NEW YORK (AP) — Novelist Julie Otsuka has strong memories of a California library from an early age. The soft, firm sound of a librarian closing a book. A shopping bag that she and her friends will fill with her sci-fi and other stories.
“I was like living in a library,” she says. “I was free to explore it, away from adult eyes.”
The library world also has warm feelings for Mr. Otsuka. In her novel “The Swimmers,” a group of swimmers collectively narrate their daily lives and what happens when those routines are disrupted, she received her $5,000 honor from the American Library Association. She has won the Carnegie Award for Excellence in Fiction for her. Ed Yong’s “An Immense World: How Animal Senses Reveals the Hidden Realms Around Us” won the non-fiction medal with a prize of $5,000.
“Julie Otsuka balances the incredible vitality of community life with the myriad challenges faced by individuals and families within that community to create a narrative,” said Stephen Sposato, chair of the medal selection committee. I am proving to be a master of the voice of the world,” he said.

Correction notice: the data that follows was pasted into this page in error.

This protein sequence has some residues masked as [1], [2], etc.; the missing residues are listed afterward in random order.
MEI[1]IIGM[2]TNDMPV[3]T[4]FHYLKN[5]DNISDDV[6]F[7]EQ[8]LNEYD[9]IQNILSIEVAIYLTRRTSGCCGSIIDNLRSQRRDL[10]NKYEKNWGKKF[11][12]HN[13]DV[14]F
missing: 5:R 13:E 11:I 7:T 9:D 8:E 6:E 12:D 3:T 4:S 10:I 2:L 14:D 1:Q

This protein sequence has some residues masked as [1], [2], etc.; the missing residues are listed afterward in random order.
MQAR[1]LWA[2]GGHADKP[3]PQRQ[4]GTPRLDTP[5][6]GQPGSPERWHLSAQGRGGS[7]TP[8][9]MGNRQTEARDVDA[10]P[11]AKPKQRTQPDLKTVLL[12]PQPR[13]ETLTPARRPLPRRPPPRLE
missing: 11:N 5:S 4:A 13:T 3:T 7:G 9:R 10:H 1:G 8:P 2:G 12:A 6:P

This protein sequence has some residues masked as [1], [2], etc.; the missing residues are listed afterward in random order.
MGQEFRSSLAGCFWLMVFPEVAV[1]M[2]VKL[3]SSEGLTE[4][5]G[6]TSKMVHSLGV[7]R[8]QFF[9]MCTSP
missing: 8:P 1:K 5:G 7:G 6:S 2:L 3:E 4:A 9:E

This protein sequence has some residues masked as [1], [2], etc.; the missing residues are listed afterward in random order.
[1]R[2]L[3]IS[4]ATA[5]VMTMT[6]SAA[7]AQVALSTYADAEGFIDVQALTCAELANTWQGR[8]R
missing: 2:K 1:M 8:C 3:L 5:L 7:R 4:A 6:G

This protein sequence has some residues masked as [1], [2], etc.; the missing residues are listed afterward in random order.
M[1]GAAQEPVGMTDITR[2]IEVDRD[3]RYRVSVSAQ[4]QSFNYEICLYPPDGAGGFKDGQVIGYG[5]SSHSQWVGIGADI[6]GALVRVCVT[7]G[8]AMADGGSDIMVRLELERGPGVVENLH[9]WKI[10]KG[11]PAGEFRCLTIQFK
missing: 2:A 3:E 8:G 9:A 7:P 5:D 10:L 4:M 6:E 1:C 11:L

“And Ed Yong, who also stood out in the recent Golden Age of Nature’s writings, pondered the many modes of sensory perception that life has evolved to navigate the world, with a refreshing freshness. It is written in and catches the eye.”
Otsuka, 60, also wrote the 2011 PEN/Faulkner Prize-winning novel Buddha in the Attic. and “When the Emperor Was a God”. Her other honors include her Guggenheim Fellowship and the Literature Award from the American Academy of Arts and Letters.
Yong, 41, a Malaysian native who moved to the UK as a teenager, is a staff writer at The Atlantic. He won the 2021 Pulitzer Prize for his coverage of the coronavirus pandemic. Like Otsuka, Yung was influenced early on by libraries. “For me, the library was, strangely enough, a gateway to the natural world as an indoor space,” he told the Associated Press. “As a child, I spent a lot of time reading books to expand my knowledge and love of nature.
The Carnegie Medal was established in 2012 with a grant from the Carnegie Corporation of New York. Past winners include James McBride, Doris Kearns Goodwin and Matthew Desmond.